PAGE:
Of course the song also has the definitive version by Jimi Hendrix, which was released six months after Dylan.

Both of these versions are great. But the list of other artists who have had a go at this classic number is a veritable Who's Who's of Rock And Roll.

The Dave Matthews Band, U2, Lenny Kravitz, Eric Clapton, John Mellencamp, The Grateful Dead, Pearl Jam and Steve Hackett (with John Wetton) have all had a go at it, among countless others. It may be the ultimate go-to song for a band looking for a bring down the house encore to their live show.

It has always amazed that artists from across so many genres can take the basic structure of this song and add their own little twist, thereby making the song unique yet altogether recognizable at the same time.

As an extra bonus to many of us, a great many of these versions have played out in high profile live settings, which gives each version an additional spark of energy.

So there you have it. Those of you who read this will invariable have any opinion. But great music lends itself to heady discussion and if my humble view can spark a new conversation for an old argument, I am all for it.

Give any of this song's versions a listen. You wont be disappointed.

Happy listening!


Comments

    0 of 8192 characters used
    Post Comment

    • c-m-hall profile image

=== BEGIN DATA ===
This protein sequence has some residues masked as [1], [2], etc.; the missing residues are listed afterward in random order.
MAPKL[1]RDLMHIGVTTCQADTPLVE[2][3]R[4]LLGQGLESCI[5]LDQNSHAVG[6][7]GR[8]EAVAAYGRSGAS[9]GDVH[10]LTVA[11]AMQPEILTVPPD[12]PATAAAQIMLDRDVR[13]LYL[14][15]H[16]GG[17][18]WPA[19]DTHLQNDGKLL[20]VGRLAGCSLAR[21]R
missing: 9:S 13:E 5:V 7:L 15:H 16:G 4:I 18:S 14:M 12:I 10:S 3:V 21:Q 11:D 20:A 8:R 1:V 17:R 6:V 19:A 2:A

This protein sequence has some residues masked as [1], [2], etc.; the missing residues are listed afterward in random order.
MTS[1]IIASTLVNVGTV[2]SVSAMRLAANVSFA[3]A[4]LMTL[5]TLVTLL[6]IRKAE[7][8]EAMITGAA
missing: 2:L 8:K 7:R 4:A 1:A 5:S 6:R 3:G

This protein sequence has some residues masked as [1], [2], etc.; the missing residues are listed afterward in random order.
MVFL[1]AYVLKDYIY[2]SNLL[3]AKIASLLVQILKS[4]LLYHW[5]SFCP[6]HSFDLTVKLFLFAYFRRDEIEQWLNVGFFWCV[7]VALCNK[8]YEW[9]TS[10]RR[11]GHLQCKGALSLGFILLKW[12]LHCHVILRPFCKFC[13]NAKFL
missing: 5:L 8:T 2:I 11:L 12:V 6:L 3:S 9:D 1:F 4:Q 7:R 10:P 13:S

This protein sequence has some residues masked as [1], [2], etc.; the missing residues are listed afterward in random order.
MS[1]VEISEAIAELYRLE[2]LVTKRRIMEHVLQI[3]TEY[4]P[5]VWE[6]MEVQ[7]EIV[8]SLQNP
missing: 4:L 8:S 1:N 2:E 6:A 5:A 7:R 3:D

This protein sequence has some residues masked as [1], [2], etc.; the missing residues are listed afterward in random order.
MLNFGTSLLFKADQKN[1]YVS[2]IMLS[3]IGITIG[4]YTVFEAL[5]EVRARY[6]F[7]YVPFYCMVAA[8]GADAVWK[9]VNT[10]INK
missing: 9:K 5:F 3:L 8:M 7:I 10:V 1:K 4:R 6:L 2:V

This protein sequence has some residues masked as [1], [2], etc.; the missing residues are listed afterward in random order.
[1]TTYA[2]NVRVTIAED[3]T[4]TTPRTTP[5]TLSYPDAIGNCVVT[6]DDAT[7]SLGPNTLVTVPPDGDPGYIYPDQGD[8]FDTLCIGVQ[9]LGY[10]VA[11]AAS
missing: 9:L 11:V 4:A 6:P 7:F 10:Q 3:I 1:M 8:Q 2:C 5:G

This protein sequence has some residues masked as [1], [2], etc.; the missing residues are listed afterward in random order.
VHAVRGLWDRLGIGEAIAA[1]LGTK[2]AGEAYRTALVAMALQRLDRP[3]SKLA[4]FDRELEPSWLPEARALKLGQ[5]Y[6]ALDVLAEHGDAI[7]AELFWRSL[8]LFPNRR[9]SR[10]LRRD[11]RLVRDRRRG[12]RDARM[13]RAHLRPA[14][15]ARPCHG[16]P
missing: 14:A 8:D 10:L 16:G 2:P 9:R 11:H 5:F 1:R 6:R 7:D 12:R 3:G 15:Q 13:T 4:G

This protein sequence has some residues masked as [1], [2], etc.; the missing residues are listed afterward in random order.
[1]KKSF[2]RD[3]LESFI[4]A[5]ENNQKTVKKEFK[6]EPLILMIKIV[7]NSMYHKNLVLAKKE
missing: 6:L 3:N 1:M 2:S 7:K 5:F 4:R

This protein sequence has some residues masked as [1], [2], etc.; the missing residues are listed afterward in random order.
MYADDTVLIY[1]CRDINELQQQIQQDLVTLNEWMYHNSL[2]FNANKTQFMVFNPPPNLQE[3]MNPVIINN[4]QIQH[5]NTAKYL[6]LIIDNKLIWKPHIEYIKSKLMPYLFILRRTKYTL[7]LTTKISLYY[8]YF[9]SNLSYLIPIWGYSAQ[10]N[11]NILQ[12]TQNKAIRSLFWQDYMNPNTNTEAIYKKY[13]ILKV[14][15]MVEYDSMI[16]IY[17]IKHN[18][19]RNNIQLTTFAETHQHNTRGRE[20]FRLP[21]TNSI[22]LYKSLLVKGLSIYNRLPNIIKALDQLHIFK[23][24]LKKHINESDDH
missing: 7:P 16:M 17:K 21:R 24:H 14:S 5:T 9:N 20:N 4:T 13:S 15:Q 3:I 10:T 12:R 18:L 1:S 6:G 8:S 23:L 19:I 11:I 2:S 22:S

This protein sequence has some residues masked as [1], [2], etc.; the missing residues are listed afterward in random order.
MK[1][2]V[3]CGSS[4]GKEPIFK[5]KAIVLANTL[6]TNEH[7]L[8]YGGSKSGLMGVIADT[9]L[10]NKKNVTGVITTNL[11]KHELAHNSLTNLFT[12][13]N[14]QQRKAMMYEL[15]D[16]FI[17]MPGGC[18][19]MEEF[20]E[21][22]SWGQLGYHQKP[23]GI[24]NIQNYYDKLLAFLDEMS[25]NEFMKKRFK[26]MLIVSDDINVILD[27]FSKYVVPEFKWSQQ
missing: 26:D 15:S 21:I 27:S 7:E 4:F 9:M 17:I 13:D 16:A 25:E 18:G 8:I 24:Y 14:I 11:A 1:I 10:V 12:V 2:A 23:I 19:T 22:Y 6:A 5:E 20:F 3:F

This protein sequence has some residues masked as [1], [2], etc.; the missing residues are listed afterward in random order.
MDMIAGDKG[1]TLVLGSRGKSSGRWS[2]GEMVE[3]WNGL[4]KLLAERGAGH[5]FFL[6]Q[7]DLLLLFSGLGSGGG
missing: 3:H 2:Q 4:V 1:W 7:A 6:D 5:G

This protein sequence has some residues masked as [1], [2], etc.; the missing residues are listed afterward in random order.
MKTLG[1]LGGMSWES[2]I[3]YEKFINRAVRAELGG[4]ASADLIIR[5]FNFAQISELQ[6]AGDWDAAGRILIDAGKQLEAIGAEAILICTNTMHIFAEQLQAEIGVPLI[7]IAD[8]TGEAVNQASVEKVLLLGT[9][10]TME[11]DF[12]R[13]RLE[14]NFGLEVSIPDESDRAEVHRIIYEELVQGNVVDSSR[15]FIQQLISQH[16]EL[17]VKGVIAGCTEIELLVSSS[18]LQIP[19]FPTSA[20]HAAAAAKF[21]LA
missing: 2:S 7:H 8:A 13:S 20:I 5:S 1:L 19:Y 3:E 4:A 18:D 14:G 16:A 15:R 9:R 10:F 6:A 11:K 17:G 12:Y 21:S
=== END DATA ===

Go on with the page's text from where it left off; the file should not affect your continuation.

CMarie 4 years ago from York, Maine

      Led Zeppelin - Stairway to Heaven 1971

    working

    This website uses cookies

    As a user in the EEA, your approval is needed on a few things. To provide a better website experience, hubpages.com uses cookies (and other similar technologies) and may collect, process, and share personal data. Please choose which areas of our service you consent to our doing so.

    For more information on managing or withdrawing consents and how we handle data, visit our Privacy Policy at: "https://hubpages.com/privacy-policy#gdpr"

    Show Details
    Necessary
    HubPages Device IDThis is used to identify particular browsers or devices when the access the service, and is used for security reasons.
    LoginThis is necessary to sign in to the HubPages Service.
    Google RecaptchaThis is used to prevent bots and spam. (Privacy Policy)
    AkismetThis is used to detect comment spam. (Privacy Policy)
    HubPages Google AnalyticsThis is used to provide data on traffic to our website, all personally identifyable data is anonymized. (Privacy Policy)
    HubPages Traffic PixelThis is used to collect data on traffic to articles and other pages on our site. Unless you are signed in to a HubPages account, all personally identifiable information is anonymized.
    Amazon Web ServicesThis is a cloud services platform that we used to host our service. (Privacy Policy)
    CloudflareThis is a cloud CDN service that we use to efficiently deliver files required for our service to operate such as javascript, cascading style sheets, images, and videos. (Privacy Policy)
    Google Hosted LibrariesJavascript software libraries such as jQuery are loaded at endpoints on the googleapis.com or gstatic.com domains, for performance and efficiency reasons. (Privacy Policy)